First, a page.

# How can I show that #lim_(x->0)(1-cos(x^2))/(xsin(x^3))=1/2# using the Maclaurin series?

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Show that #lim_(x->0)(1-cos(x^2))/(xsin(x^3))=1/2# using the Maclaurin series. I know how maclaurin series works but that's ridiculous!

Show that

and:

so that:

Now consider the geometric series:

so that:

and then:

Finally:

and then:

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The terms cancel out on the numerator and denominator, so the denominator approaches 0. We don't need to consider the fact that the denominator is zero following direct substitution.

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To show that (\lim_{x \to 0} \frac{1 - \cos(x^2)}{x \sin(x^3)} = \frac{1}{2}) using the Maclaurin series, we can express (\cos(x)) and (\sin(x)) as their respective Maclaurin series expansions:

[ \cos(x) = 1 - \frac{x^2}{2!} + \frac{x^4}{4!} - \frac{x^6}{6!} + \ldots ] [ \sin(x) = x - \frac{x^3}{3!} + \frac{x^5}{5!} - \frac{x^7}{7!} + \ldots ]

Substitute these series expansions into the given expression and simplify:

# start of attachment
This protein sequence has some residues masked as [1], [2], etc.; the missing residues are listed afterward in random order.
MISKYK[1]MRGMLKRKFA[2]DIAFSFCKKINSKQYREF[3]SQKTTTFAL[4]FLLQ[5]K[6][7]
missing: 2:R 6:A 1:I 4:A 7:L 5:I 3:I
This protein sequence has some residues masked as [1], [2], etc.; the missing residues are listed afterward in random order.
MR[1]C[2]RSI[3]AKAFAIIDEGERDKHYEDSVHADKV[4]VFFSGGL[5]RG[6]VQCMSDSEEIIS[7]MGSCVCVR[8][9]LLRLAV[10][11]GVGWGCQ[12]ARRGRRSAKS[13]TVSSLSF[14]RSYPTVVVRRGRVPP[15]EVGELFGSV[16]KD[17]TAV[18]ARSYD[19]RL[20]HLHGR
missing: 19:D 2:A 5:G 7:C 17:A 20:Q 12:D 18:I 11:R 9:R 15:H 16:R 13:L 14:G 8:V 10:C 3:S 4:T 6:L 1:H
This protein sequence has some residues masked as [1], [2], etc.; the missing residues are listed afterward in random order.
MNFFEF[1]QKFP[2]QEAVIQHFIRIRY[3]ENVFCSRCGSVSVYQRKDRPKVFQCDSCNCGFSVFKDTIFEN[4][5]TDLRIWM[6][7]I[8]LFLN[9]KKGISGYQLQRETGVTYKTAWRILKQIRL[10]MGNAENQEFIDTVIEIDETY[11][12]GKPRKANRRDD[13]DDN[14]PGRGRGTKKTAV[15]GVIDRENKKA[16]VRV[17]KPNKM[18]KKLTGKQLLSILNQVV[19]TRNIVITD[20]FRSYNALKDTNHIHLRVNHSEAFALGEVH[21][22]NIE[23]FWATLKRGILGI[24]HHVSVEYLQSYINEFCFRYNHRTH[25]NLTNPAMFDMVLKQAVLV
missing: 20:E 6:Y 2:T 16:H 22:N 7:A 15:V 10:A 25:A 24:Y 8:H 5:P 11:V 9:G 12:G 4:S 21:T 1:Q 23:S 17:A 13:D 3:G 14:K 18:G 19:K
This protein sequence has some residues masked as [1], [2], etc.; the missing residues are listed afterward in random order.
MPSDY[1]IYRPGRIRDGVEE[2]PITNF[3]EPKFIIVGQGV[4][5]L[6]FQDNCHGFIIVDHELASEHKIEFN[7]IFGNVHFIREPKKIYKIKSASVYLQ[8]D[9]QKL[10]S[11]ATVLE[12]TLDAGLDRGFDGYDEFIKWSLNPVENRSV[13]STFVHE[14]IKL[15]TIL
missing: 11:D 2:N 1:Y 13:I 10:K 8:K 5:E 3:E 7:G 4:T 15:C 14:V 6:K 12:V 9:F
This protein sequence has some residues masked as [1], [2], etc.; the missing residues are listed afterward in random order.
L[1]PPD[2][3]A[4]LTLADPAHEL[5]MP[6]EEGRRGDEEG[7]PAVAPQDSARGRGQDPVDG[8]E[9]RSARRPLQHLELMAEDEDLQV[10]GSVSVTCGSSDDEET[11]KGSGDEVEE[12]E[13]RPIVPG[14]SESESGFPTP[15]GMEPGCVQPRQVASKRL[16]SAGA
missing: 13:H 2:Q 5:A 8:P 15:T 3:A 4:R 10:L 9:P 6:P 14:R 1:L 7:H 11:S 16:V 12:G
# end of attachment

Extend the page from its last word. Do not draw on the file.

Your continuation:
[ \frac{1 - \cos(x^2)}{x \sin(x^3)} = \frac{1 - (1 - \frac{x^4}{2!} + \frac{x^8}{4!} - \frac{x^{12}}{6!} + \ldots)}{x \cdot (x^3 - \frac{(x^3)^3}{3!} + \frac{(x^3)^5}{5!} - \frac{(x^3)^7}{7!} + \ldots)} ]

Now, expand the numerator and denominator:

[ \frac{1 - \cos(x^2)}{x \sin(x^3)} = \frac{\frac{x^4}{2!} - \frac{x^8}{4!} + \frac{x^{12}}{6!} - \ldots}{x^4 - \frac{x^{10}}{3!} + \frac{x^{16}}{5!} - \ldots} ]

Cancel out the common factors of (x^4):

[ \frac{1 - \cos(x^2)}{x \sin(x^3)} = \frac{\frac{1}{2!} - \frac{x^4}{4!} + \frac{x^8}{6!} - \ldots}{1 - \frac{x^6}{3!} + \frac{x^{12}}{5!} - \ldots} ]

Now, as (x) approaches 0, terms with higher powers of (x) become negligible, so the expression reduces to:

[ \frac{1}{2} \cdot \frac{1}{1} = \frac{1}{2} ]

Therefore, (\lim_{x \to 0} \frac{1 - \cos(x^2)}{x \sin(x^3)} = \frac{1}{2}).

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When evaluating a one-sided limit, you need to be careful when a quantity is approaching zero since its sign is different depending on which way it is approaching zero from. Let us look at some examples.

When evaluating a one-sided limit, you need to be careful when a quantity is approaching zero since its sign is different depending on which way it is approaching zero from. Let us look at some examples.

When evaluating a one-sided limit, you need to be careful when a quantity is approaching zero since its sign is different depending on which way it is approaching zero from. Let us look at some examples.

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